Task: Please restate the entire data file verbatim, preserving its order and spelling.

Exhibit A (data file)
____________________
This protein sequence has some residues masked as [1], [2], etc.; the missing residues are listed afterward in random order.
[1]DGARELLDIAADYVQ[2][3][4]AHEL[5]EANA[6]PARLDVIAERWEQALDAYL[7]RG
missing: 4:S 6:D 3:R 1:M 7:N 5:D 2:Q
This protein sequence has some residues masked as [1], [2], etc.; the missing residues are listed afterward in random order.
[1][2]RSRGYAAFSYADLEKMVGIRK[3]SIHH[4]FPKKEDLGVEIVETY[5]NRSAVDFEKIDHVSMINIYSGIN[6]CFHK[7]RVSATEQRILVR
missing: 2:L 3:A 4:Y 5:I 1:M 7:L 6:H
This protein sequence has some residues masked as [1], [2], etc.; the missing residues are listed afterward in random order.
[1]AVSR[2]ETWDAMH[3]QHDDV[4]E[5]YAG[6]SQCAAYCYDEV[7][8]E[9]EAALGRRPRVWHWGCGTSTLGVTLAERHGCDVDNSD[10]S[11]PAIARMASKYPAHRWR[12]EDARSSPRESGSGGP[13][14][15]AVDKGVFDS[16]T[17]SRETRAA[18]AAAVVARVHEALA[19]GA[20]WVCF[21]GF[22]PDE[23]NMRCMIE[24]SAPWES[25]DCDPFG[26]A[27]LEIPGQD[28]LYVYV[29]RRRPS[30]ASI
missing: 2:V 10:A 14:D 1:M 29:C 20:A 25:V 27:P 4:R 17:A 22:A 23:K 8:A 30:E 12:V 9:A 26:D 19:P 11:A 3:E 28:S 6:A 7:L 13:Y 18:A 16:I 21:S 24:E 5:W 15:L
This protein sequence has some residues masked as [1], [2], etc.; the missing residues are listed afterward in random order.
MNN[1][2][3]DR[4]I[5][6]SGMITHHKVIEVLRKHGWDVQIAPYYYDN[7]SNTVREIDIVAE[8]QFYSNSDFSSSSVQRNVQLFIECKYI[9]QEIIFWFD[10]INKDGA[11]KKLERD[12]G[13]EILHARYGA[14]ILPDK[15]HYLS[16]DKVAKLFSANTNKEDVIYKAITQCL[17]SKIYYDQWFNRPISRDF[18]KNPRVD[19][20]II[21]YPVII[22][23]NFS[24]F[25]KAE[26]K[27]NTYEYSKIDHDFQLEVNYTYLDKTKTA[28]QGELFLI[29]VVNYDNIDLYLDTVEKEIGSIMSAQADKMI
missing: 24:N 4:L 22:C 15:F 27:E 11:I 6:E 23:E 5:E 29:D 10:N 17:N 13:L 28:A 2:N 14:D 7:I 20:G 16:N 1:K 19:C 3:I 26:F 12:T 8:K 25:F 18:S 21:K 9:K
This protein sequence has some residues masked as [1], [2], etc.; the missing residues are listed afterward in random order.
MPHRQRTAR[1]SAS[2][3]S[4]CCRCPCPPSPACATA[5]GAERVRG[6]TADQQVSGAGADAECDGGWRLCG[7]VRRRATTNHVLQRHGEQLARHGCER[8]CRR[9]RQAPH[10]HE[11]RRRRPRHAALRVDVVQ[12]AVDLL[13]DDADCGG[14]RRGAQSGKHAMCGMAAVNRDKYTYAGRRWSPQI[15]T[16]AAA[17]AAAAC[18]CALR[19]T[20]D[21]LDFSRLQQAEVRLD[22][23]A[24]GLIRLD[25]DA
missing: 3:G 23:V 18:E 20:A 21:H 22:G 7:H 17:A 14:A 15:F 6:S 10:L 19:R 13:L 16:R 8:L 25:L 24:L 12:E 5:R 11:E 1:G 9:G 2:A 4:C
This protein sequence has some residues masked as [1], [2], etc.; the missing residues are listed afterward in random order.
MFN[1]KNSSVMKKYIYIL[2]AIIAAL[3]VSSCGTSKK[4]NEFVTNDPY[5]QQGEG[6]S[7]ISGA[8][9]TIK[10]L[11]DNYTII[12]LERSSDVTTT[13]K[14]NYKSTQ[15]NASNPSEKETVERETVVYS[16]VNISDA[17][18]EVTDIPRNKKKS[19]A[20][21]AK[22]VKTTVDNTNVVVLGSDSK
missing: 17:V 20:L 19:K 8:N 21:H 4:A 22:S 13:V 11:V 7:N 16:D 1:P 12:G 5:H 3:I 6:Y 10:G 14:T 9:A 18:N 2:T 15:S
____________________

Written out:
This protein sequence has some residues masked as [1], [2], etc.; the missing residues are listed afterward in random order.
[1]DGARELLDIAADYVQ[2][3][4]AHEL[5]EANA[6]PARLDVIAERWEQALDAYL[7]RG
missing: 4:S 6:D 3:R 1:M 7:N 5:D 2:Q
This protein sequence has some residues masked as [1], [2], etc.; the missing residues are listed afterward in random order.
[1][2]RSRGYAAFSYADLEKMVGIRK[3]SIHH[4]FPKKEDLGVEIVETY[5]NRSAVDFEKIDHVSMINIYSGIN[6]CFHK[7]RVSATEQRILVR
missing: 2:L 3:A 4:Y 5:I 1:M 7:L 6:H
This protein sequence has some residues masked as [1], [2], etc.; the missing residues are listed afterward in random order.
[1]AVSR[2]ETWDAMH[3]QHDDV[4]E[5]YAG[6]SQCAAYCYDEV[7][8]E[9]EAALGRRPRVWHWGCGTSTLGVTLAERHGCDVDNSD[10]S[11]PAIARMASKYPAHRWR[12]EDARSSPRESGSGGP[13][14][15]AVDKGVFDS[16]T[17]SRETRAA[18]AAAVVARVHEALA[19]GA[20]WVCF[21]GF[22]PDE[23]NMRCMIE[24]SAPWES[25]DCDPFG[26]A[27]LEIPGQD[28]LYVYV[29]RRRPS[30]ASI
missing: 2:V 10:A 14:D 1:M 29:C 20:A 25:V 27:P 4:R 17:A 22:A 23:K 8:A 30:E 12:V 9:A 26:D 19:P 11:A 3:E 28:S 6:A 7:L 13:Y 18:A 16:I 21:S 24:E 5:W 15:L
This protein sequence has some residues masked as [1], [2], etc.; the missing residues are listed afterward in random order.
MNN[1][2][3]DR[4]I[5][6]SGMITHHKVIEVLRKHGWDVQIAPYYYDN[7]SNTVREIDIVAE[8]QFYSNSDFSSSSVQRNVQLFIECKYI[9]QEIIFWFD[10]INKDGA[11]KKLERD[12]G[13]EILHARYGA[14]ILPDK[15]HYLS[16]DKVAKLFSANTNKEDVIYKAITQCL[17]SKIYYDQWFNRPISRDF[18]KNPRVD[19][20]II[21]YPVII[22][23]NFS[24]F[25]KAE[26]K[27]NTYEYSKIDHDFQLEVNYTYLDKTKTA[28]QGELFLI[29]VVNYDNIDLYLDTVEKEIGSIMSAQADKMI
missing: 24:N 4:L 22:C 15:F 27:E 11:I 6:E 23:E 5:E 29:D 10:N 17:N 13:L 28:A 2:N 14:D 7:I 20:G 16:N 1:K 19:C 3:I 26:F 12:T 8:K 25:F 18:S 21:K 9:K
This protein sequence has some residues masked as [1], [2], etc.; the missing residues are listed afterward in random order.
MPHRQRTAR[1]SAS[2][3]S[4]CCRCPCPPSPACATA[5]GAERVRG[6]TADQQVSGAGADAECDGGWRLCG[7]VRRRATTNHVLQRHGEQLARHGCER[8]CRR[9]RQAPH[10]HE[11]RRRRPRHAALRVDVVQ[12]AVDLL[13]DDADCGG[14]RRGAQSGKHAMCGMAAVNRDKYTYAGRRWSPQI[15]T[16]AAA[17]AAAAC[18]CALR[19]T[20]D[21]LDFSRLQQAEVRLD[22][23]A[24]GLIRLD[25]DA
missing: 3:G 23:V 18:E 20:A 21:H 22:G 7:H 17:A 14:A 15:F 6:S 10:L 19:R 13:L 16:R 8:L 25:L 24:L 12:E 5:R 11:E 1:G 9:G 2:A 4:C
This protein sequence has some residues masked as [1], [2], etc.; the missing residues are listed afterward in random order.
MFN[1]KNSSVMKKYIYIL[2]AIIAAL[3]VSSCGTSKK[4]NEFVTNDPY[5]QQGEG[6]S[7]ISGA[8][9]TIK[10]L[11]DNYTII[12]LERSSDVTTT[13]K[14]NYKSTQ[15]NASNPSEKETVERETVVYS[16]VNISDA[17][18]EVTDIPRNKKKS[19]A[20][21]AK[22]VKTTVDNTNVVVLGSDSK
missing: 17:V 20:L 19:K 8:N 21:H 4:A 22:S 13:V 11:V 7:N 16:D 1:P 12:G 5:H 3:I 6:Y 10:G 14:T 9:A 18:N 2:T 15:S